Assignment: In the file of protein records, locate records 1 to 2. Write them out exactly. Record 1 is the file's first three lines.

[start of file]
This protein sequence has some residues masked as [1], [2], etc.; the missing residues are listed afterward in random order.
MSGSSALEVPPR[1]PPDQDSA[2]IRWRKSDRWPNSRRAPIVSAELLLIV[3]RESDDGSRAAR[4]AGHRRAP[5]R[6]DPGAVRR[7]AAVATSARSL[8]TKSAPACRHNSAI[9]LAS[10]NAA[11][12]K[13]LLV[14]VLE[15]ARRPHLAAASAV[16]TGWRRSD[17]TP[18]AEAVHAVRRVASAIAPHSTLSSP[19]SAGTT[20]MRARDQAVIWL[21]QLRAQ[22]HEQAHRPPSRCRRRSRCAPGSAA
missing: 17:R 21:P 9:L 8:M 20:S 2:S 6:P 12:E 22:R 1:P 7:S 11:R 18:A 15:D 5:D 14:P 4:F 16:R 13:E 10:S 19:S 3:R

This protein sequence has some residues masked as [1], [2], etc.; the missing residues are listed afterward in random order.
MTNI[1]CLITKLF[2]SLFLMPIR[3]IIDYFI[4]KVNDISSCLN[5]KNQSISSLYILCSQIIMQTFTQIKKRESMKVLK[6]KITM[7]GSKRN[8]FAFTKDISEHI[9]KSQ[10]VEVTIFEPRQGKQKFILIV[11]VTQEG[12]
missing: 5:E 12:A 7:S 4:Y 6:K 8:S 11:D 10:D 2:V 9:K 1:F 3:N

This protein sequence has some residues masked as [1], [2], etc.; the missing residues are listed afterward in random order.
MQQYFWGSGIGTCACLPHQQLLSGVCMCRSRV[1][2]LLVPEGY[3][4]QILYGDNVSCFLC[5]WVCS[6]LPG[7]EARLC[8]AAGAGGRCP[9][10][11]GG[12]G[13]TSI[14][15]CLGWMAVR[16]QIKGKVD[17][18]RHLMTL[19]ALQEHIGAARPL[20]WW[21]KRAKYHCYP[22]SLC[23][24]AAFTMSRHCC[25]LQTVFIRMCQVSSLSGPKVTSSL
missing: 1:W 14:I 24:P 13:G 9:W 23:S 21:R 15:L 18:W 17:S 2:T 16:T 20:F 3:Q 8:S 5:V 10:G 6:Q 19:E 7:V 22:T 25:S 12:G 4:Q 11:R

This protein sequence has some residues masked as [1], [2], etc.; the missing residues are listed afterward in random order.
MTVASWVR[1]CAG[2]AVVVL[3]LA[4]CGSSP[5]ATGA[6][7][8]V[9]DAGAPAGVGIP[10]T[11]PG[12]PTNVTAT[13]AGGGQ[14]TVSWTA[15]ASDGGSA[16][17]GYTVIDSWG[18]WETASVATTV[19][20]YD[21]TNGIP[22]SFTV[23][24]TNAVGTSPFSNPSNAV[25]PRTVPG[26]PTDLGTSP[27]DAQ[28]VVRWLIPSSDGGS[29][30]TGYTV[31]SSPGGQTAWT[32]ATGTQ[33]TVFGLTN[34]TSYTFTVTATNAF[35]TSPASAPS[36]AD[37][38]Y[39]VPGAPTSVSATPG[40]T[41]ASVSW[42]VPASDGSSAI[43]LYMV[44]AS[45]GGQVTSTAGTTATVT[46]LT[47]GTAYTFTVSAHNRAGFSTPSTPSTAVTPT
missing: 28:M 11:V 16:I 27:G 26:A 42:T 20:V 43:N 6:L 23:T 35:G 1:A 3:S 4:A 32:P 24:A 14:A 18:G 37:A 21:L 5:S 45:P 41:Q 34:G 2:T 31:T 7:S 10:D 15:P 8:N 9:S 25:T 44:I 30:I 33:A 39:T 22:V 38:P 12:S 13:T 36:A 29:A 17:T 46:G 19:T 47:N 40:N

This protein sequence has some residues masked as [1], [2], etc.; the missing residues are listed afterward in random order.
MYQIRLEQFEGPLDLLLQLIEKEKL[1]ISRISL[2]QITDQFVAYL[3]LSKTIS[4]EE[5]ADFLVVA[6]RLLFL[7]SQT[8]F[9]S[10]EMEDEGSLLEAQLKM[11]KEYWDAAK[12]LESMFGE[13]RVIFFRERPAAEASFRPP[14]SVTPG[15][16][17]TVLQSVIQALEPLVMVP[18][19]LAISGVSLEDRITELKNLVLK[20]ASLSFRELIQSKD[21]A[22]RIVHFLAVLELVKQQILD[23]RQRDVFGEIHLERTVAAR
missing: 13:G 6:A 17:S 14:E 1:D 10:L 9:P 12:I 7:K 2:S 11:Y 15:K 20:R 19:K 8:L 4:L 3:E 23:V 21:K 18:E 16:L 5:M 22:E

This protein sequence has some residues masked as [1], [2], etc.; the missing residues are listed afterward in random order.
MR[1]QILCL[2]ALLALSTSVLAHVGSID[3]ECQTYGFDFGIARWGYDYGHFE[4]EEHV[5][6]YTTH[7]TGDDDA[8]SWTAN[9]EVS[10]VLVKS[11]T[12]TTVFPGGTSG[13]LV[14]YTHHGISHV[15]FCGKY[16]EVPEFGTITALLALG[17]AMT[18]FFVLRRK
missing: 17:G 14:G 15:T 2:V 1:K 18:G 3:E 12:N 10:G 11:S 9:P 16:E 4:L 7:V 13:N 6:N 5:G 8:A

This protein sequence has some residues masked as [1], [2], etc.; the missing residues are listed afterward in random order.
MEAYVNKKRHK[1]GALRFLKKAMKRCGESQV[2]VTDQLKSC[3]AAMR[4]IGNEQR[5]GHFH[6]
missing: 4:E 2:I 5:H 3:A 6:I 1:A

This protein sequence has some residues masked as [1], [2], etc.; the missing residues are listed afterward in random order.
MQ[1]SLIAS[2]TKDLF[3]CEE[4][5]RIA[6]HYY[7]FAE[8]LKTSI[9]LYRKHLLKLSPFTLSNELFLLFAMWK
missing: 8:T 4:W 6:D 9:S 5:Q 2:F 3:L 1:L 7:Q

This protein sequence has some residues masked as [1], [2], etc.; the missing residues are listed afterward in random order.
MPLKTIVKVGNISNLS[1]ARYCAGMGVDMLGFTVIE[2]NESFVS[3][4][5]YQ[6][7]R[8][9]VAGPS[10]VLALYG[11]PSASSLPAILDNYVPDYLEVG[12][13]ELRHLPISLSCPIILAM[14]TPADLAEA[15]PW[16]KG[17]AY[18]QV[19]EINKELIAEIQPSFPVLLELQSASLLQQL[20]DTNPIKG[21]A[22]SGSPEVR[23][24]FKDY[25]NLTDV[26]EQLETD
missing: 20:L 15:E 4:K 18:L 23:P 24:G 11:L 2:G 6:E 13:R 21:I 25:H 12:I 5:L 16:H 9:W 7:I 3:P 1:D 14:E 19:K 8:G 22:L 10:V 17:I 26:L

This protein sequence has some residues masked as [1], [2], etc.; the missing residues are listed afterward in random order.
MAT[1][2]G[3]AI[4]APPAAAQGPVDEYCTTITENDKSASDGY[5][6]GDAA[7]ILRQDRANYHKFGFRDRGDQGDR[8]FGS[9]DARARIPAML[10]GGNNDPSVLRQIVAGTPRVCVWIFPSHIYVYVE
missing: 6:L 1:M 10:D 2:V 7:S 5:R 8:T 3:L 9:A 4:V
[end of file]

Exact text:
This protein sequence has some residues masked as [1], [2], etc.; the missing residues are listed afterward in random order.
MSGSSALEVPPR[1]PPDQDSA[2]IRWRKSDRWPNSRRAPIVSAELLLIV[3]RESDDGSRAAR[4]AGHRRAP[5]R[6]DPGAVRR[7]AAVATSARSL[8]TKSAPACRHNSAI[9]LAS[10]NAA[11][12]K[13]LLV[14]VLE[15]ARRPHLAAASAV[16]TGWRRSD[17]TP[18]AEAVHAVRRVASAIAPHSTLSSP[19]SAGTT[20]MRARDQAVIWL[21]QLRAQ[22]HEQAHRPPSRCRRRSRCAPGSAA
missing: 17:R 21:P 9:L 8:M 20:S 2:S 6:P 12:E 22:R 1:P 7:S 11:R 18:A 15:D 5:D 14:P 4:F 16:R 13:E 10:S 19:S 3:R

This protein sequence has some residues masked as [1], [2], etc.; the missing residues are listed afterward in random order.
MTNI[1]CLITKLF[2]SLFLMPIR[3]IIDYFI[4]KVNDISSCLN[5]KNQSISSLYILCSQIIMQTFTQIKKRESMKVLK[6]KITM[7]GSKRN[8]FAFTKDISEHI[9]KSQ[10]VEVTIFEPRQGKQKFILIV[11]VTQEG[12]
missing: 5:E 12:A 7:S 4:Y 6:K 8:S 11:D 10:D 2:V 9:K 1:F 3:N